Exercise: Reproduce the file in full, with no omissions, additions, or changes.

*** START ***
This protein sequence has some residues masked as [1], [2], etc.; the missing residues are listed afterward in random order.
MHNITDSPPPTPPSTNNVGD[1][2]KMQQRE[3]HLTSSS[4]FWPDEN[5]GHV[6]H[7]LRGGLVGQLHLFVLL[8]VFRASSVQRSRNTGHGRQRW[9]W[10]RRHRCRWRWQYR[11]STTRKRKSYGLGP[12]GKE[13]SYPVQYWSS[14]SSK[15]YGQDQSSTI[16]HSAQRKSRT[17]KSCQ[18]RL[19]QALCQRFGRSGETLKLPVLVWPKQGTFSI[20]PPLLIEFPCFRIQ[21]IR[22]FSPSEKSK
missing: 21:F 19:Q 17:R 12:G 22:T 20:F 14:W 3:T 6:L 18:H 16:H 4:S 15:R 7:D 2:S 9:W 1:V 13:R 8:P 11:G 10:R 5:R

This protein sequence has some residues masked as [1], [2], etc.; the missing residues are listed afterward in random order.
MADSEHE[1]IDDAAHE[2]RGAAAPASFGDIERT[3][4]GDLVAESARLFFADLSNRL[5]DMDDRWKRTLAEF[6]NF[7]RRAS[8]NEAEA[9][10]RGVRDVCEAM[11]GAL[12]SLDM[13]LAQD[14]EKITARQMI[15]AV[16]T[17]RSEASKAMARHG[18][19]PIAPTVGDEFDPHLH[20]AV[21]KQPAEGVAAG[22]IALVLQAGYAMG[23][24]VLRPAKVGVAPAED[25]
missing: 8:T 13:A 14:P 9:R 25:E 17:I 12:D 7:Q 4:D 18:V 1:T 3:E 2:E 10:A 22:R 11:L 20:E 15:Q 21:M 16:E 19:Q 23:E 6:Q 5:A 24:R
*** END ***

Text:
This protein sequence has some residues masked as [1], [2], etc.; the missing residues are listed afterward in random order.
MHNITDSPPPTPPSTNNVGD[1][2]KMQQRE[3]HLTSSS[4]FWPDEN[5]GHV[6]H[7]LRGGLVGQLHLFVLL[8]VFRASSVQRSRNTGHGRQRW[9]W[10]RRHRCRWRWQYR[11]STTRKRKSYGLGP[12]GKE[13]SYPVQYWSS[14]SSK[15]YGQDQSSTI[16]HSAQRKSRT[17]KSCQ[18]RL[19]QALCQRFGRSGETLKLPVLVWPKQGTFSI[20]PPLLIEFPCFRIQ[21]IR[22]FSPSEKSK
missing: 21:F 19:Q 17:R 12:G 22:T 20:F 14:W 3:T 6:L 18:H 16:H 4:S 15:R 7:D 2:S 9:W 1:V 13:R 8:P 11:G 10:R 5:R

This protein sequence has some residues masked as [1], [2], etc.; the missing residues are listed afterward in random order.
MADSEHE[1]IDDAAHE[2]RGAAAPASFGDIERT[3][4]GDLVAESARLFFADLSNRL[5]DMDDRWKRTLAEF[6]NF[7]RRAS[8]NEAEA[9][10]RGVRDVCEAM[11]GAL[12]SLDM[13]LAQD[14]EKITARQMI[15]AV[16]T[17]RSEASKAMARHG[18][19]PIAPTVGDEFDPHLH[20]AV[21]KQPAEGVAAG[22]IALVLQAGYAMG[23][24]VLRPAKVGVAPAED[25]
missing: 8:T 13:A 14:P 9:R 25:E 17:I 12:D 7:Q 4:D 18:V 1:T 3:E 2:E 10:A 22:R 11:L 20:E 15:Q 21:M 16:E 19:Q 23:E 6:Q 5:A 24:R